How to Compose Great Digital Photos

Remember taking photos with your 35mm? Like me, you probably conserved photos to not waste film. But with digital cameras, particularly professionally DSLR cameras, we take photos left and right it s no waste to shoot a do-over. But quantity isn t quality. At parties, family gatherings or on vacation, most people take photos on the fly with no thought to lighting or composition. But by taking a second to notice your surroundings, you can turn a mediocre picture into a great digital photo every time.

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Here s how:

The Ease of Automatic
Most digital cameras, such as professional DSLR cameras, come with customizable features. Generally speaking, setting these options on  auto  eliminates the hassle of adjusting them with every photo.

  • Red-eye reduction eliminates the glare of the flash reflecting off your retinas, keeping eyes looking natural.
  • Image stabilization digitally counteracts the subtle movements you make when shooting, making digital photos cleaner and sharper.
  • Auto flash uses a sensor to detect lighting and determine if a flash is needed for proper exposure.
  • Auto focus focuses on the subject of the photo when you push the shutter button halfway down, eliminating the time it takes to focus manually.

Back to the Light
Light makes a photo literally. But backlighting is a common problem. If a light source (a window or the sun) is behind the subject, the subject appears as a silhouette. For a great digital photo, shoot with the light source facing the subject, not behind him. And if possible, avoid direct light in the eyes so your subject doesn t squint.

Shadow Shifting
We often don t notice shadows especially when shooting outside. The shadow from a hat s brim goes unnoticed but will blot out someone s face. Place your subject so splotchy shadows from surrounding objects (like trees and leaves) don t fall on her body or, especially, her face.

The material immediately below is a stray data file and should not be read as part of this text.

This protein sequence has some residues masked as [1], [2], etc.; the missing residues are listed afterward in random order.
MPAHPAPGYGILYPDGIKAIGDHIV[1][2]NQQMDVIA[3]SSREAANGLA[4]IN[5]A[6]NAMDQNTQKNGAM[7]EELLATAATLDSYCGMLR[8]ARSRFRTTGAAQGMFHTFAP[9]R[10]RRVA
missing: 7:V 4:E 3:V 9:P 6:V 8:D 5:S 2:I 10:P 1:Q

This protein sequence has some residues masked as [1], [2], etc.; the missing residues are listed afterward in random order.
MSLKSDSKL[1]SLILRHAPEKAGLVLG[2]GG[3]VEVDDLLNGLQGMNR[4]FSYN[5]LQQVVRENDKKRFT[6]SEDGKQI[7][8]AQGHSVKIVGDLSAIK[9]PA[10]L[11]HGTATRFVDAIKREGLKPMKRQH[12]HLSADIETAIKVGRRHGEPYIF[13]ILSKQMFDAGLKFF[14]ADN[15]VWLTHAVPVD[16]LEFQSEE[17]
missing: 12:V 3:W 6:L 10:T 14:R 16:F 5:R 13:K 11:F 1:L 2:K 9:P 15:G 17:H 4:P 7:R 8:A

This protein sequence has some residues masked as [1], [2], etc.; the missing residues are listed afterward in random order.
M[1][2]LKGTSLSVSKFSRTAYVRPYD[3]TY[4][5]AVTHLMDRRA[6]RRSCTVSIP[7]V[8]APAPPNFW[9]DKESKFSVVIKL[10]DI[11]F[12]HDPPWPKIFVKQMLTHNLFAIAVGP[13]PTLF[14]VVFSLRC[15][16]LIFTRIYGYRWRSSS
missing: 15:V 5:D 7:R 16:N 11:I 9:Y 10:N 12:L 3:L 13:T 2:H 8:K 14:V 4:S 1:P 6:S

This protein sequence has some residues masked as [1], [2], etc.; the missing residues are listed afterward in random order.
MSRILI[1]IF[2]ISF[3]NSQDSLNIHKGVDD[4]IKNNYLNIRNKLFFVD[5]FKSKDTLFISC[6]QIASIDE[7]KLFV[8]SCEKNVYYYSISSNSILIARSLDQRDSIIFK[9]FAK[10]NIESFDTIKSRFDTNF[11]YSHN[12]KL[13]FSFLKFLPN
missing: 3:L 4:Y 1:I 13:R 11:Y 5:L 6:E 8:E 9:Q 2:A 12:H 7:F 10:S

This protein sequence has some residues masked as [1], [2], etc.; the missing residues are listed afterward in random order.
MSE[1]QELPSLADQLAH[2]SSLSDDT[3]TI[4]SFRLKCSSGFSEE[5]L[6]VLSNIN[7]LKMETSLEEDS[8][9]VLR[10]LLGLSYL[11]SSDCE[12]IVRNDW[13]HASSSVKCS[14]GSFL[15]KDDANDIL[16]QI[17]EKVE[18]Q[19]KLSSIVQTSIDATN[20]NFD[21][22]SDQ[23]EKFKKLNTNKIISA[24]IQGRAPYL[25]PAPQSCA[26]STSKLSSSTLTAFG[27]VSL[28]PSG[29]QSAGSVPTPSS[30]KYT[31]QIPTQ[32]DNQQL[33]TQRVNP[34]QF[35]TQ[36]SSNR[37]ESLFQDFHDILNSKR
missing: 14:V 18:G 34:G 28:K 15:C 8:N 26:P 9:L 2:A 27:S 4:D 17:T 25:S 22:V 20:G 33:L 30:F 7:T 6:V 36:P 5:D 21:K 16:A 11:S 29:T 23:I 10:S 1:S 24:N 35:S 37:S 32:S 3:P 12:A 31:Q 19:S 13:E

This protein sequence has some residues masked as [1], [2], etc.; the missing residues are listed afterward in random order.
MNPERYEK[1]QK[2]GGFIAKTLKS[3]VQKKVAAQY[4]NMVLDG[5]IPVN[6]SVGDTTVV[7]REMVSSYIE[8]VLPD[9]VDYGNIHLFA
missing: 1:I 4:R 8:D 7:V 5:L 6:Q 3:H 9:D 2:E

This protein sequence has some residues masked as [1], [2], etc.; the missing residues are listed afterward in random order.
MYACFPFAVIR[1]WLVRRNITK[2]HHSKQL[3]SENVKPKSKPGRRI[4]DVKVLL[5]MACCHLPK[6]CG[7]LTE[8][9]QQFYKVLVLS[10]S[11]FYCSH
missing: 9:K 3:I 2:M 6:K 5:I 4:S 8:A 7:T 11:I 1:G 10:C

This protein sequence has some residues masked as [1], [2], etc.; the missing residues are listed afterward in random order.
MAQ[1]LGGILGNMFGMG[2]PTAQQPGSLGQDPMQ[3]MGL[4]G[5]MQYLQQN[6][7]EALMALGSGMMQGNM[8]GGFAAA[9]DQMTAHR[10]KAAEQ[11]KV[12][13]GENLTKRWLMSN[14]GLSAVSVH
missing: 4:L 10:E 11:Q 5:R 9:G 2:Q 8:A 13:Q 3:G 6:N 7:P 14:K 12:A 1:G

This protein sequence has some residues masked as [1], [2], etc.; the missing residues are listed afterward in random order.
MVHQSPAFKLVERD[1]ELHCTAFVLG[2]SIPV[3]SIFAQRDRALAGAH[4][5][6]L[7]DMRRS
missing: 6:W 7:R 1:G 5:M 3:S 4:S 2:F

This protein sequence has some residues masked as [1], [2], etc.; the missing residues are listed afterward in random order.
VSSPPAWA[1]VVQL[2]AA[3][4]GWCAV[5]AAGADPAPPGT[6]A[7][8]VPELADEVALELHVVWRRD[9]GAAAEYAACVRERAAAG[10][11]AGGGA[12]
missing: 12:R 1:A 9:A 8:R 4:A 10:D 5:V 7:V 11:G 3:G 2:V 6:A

Don t Forego the Foreground . . .
Sometimes we re so focused on our subject, we don t notice what s in front of him. At a party, someone s head or arm might block the corner of the photo, but we don t notice until after we ve taken the shot. Look at the edges of your viewfinder and notice what s in front of your subject.

. . . or the Background
Notice what s behind your subject, too. Sometimes you want to see the background, but a pole, tree or awkward building angle can distract from the subject of the photo. Just take a step to the side enough to change your viewing angle between the subject and the obtrusive object.

Avoid Center Stage
Shooting the subject in the center of the photo makes your photo look contrived. If you shoot the subject in front of an impressive background, it cuts the background in half. So shoot your subject off-center. The photo will feel more natural, and look more artistic, to the human eye.

The Rule of Three
On that note, imagine your photo. Divide it into nine equal sections with two horizontal and vertical lines. Now, when you shoot, line the subject along one of these lines, ie. the horizon on a horizontal line or a tree on a vertical line. Like avoiding center stage, this rule of thumb helps the photo look natural to the human eye.

Step Back, Jack
Take a step back. We often stand so close to our subject that they take up the entire photo. For face shots, that s fine. But at a party or on vacation, taking a step back reduces the subject s size and lets you see your surroundings creating an atmosphere for the photo.

In Conclusion
Photos are often taken quickly. After all, that s why you bought a point-and-shoot digital camera. But by noticing your surroundings, paying attention to lighting, and taking a moment to compose your shot, you can turn mediocre pictures into great digital photos that will capture your memories for years to come.

To see which digital cameras will help you best capture those memories, visit our side-by-side comparison charts. Choose from standard digital cameras, compact digital cameras and professional DSLR cameras, or compare all three types.

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